Could the egg have dropped onto the hard bottom of a nest box?  (or cracked from deep freezing?) My hens like to fuss with the bedding & sometime kick too much out leaving a nearly bare bottom in the center. 

 

Hope that crazy roo comes back in tact.  In these temps, my flock is staying put inside the insulated areas of the coop/run.  The only outside they see is when they sun themselves in the window.  The door is still opened each morning, but they're choosing not to step outside.  I even shoveled paths for them through the 10" of snow last weekend.

Faraday40

Mom, wife, science teacher, artist, & animal lover

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Faraday40

Mom, wife, science teacher, artist, & animal lover

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post #50294 of 51616
Quote:
Originally Posted by Faraday40 View Post

Could the egg have dropped onto the hard bottom of a nest box?  (or cracked from deep freezing?) My hens like to fuss with the bedding & sometime kick too much out leaving a nearly bare bottom in the center. 

Hope that crazy roo comes back in tact.  In these temps, my flock is staying put inside the insulated areas of the coop/run.  The only outside they see is when they sun themselves in the window.  The door is still opened each morning, but they're choosing not to step outside.  I even shoveled paths for them through the 10" of snow last weekend.

That's the thing, I've got a nesting box that sits on the ground, really just a roof and two walls made of one by, and that's where this ones laying them. No other eggs are turning out like this, but this is also the smallest of the last two days drops.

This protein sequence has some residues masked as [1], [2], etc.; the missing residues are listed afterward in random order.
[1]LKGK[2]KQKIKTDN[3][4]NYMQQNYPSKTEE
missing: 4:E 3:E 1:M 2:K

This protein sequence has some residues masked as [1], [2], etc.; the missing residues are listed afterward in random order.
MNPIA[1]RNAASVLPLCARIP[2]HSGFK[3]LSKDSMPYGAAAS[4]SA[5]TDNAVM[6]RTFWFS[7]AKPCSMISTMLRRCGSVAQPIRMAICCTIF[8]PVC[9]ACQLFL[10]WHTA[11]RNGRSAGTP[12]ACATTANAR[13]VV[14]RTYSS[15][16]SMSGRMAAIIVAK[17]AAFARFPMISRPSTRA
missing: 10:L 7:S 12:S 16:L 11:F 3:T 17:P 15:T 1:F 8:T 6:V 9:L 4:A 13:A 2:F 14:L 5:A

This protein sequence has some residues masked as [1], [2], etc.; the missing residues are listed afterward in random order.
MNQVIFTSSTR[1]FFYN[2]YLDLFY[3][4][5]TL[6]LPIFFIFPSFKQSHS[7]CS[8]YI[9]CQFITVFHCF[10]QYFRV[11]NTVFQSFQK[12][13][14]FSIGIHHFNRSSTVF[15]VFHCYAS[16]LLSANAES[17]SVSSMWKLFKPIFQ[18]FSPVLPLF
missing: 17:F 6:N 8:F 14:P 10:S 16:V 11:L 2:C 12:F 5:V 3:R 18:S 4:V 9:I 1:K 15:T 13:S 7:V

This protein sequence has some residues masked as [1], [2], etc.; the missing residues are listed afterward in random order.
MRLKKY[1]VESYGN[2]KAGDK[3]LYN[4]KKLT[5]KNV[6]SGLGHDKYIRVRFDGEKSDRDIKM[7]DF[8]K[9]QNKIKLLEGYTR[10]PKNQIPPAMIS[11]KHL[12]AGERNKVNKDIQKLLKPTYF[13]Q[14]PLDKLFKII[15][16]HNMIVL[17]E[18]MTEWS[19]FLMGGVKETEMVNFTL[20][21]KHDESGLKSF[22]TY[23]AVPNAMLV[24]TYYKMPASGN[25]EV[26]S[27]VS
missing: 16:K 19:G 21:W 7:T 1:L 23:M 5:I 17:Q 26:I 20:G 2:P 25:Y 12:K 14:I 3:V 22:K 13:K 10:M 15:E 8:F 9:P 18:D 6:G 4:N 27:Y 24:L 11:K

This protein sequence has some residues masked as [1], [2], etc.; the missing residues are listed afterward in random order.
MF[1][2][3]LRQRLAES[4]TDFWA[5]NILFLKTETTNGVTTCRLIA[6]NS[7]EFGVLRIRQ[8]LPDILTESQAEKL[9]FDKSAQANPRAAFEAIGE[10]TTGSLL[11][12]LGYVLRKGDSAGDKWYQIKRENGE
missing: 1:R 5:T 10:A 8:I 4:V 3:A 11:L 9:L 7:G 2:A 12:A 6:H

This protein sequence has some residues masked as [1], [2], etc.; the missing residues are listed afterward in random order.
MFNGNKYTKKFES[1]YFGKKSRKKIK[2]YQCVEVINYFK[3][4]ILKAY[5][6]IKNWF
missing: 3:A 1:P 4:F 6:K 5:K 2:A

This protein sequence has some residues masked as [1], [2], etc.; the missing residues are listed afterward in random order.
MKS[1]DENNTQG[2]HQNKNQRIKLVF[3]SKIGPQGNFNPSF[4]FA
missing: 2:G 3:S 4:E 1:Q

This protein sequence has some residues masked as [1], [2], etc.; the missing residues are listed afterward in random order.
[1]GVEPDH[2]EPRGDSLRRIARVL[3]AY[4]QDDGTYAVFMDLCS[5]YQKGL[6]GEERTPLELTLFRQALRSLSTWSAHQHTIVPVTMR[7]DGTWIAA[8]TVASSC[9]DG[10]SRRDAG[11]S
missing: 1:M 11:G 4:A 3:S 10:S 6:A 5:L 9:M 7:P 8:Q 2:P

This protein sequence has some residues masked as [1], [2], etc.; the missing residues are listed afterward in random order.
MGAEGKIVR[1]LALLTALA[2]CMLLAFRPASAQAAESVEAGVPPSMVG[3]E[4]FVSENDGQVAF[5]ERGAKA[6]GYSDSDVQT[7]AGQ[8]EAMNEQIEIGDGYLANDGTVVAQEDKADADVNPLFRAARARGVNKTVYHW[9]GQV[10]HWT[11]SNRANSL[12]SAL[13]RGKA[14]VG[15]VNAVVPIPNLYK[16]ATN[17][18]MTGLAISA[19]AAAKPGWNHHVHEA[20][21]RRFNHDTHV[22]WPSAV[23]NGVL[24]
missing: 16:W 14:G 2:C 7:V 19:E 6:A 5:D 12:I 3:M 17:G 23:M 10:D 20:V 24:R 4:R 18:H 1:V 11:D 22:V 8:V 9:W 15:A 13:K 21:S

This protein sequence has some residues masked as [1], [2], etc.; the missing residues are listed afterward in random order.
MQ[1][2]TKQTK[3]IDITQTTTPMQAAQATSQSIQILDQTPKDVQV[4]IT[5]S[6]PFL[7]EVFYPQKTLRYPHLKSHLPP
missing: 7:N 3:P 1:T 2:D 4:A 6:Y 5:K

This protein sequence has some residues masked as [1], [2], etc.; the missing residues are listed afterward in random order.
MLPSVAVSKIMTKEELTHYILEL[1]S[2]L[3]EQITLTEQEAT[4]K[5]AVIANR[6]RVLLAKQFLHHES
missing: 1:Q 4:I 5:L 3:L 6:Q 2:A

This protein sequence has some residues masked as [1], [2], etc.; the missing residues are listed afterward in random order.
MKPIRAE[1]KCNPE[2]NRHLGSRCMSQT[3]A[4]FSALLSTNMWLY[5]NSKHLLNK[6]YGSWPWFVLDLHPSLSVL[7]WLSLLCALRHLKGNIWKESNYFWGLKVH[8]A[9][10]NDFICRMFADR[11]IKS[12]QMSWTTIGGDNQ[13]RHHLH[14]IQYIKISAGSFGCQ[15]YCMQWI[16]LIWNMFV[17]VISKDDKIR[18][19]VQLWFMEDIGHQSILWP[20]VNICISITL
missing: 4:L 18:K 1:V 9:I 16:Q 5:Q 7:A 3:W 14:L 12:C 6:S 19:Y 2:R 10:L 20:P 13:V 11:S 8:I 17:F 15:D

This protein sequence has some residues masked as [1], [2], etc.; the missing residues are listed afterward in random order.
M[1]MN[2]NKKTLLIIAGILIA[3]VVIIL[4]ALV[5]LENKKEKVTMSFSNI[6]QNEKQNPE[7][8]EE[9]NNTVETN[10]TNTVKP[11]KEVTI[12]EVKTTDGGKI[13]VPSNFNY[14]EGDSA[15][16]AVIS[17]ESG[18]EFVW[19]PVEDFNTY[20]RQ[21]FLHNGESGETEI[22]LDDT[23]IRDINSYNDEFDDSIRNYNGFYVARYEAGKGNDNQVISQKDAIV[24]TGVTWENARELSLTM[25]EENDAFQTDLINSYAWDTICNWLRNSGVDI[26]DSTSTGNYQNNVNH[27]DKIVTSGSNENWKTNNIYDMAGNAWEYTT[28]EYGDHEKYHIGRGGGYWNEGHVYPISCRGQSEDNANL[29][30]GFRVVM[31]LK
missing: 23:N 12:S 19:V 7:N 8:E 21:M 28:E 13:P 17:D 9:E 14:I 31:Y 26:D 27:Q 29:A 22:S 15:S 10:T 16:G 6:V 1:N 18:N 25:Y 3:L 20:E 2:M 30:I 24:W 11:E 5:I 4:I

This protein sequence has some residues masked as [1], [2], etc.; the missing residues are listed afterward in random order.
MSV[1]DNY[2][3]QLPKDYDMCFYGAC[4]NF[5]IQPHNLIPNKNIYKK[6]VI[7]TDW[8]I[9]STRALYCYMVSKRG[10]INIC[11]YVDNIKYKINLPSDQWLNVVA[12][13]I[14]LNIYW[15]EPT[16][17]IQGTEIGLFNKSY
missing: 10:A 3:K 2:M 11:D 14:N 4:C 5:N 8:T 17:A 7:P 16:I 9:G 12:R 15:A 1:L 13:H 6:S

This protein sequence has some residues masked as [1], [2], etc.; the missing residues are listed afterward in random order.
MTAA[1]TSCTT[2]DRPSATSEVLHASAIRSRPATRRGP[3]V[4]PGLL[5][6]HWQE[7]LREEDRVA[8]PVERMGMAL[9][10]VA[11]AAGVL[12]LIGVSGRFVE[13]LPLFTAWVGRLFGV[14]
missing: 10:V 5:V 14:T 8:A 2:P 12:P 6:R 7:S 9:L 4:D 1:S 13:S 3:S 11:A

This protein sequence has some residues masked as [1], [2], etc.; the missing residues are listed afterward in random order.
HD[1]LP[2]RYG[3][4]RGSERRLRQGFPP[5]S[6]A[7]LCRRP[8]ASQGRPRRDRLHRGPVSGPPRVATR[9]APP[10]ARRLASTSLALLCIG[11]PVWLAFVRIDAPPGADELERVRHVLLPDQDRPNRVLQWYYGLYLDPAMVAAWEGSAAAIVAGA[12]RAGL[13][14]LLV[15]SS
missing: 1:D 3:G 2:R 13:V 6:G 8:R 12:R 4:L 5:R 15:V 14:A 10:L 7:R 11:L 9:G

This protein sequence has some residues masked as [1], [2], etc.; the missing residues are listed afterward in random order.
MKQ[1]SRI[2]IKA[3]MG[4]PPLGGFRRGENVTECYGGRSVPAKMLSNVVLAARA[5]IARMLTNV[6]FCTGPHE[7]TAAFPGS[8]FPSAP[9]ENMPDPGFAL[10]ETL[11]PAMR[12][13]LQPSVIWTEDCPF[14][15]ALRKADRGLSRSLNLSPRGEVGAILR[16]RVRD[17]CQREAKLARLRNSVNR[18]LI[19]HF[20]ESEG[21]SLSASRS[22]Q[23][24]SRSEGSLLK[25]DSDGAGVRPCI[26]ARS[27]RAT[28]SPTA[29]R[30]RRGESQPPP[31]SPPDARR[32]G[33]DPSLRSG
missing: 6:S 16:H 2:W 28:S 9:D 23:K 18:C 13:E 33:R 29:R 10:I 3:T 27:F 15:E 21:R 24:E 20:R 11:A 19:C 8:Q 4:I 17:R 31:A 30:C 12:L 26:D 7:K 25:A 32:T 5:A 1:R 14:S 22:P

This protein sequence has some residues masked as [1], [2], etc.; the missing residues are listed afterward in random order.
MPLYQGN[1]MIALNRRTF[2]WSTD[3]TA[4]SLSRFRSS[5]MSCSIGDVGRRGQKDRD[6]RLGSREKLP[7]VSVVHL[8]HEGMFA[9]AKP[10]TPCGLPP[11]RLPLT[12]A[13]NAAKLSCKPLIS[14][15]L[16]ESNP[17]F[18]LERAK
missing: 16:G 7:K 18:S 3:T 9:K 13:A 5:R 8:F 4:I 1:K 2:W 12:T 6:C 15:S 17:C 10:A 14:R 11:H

I hope he comes back too! Crazy bird smh. I'll probably get a call from the neighbor tomorrow; "Your rooster is in my yard again!"😒
My girls want out, but I was under the impression to keep them from the snow to keep them from getting frost bitten. I haven't let them out yesterday or today as there was snow on the ground.
post #50295 of 51616
Quote:
Originally Posted by Lengerich Farms View Post


That's the thing, I've got a nesting box that sits on the ground, really just a roof and two walls made of one by, and that's where this ones laying them. No other eggs are turning out like this, but this is also the smallest of the last two days drops.

I hope he comes back too! Crazy bird smh. I'll probably get a call from the neighbor tomorrow; "Your rooster is in my yard again!"😒
My girls want out, but I was under the impression to keep them from the snow to keep them from getting frost bitten. I haven't let them out yesterday or today as there was snow on the ground.

Having extra calcium available is never a bad thing.  Mine are on layer feed but also have oyster shell & recycled egg shells available on the side.  My girls strongly prefer the egg shells.  I also noticed that one of my hens just always had thinner shells.  They were stronger in the winter when she had to eat the layer feed, but they got very brittle in spring when she chose her own diet from the yard instead of eating the feed inside the run.  When I tricked her into eating more calcium by hiding it in treats, her eggs improved.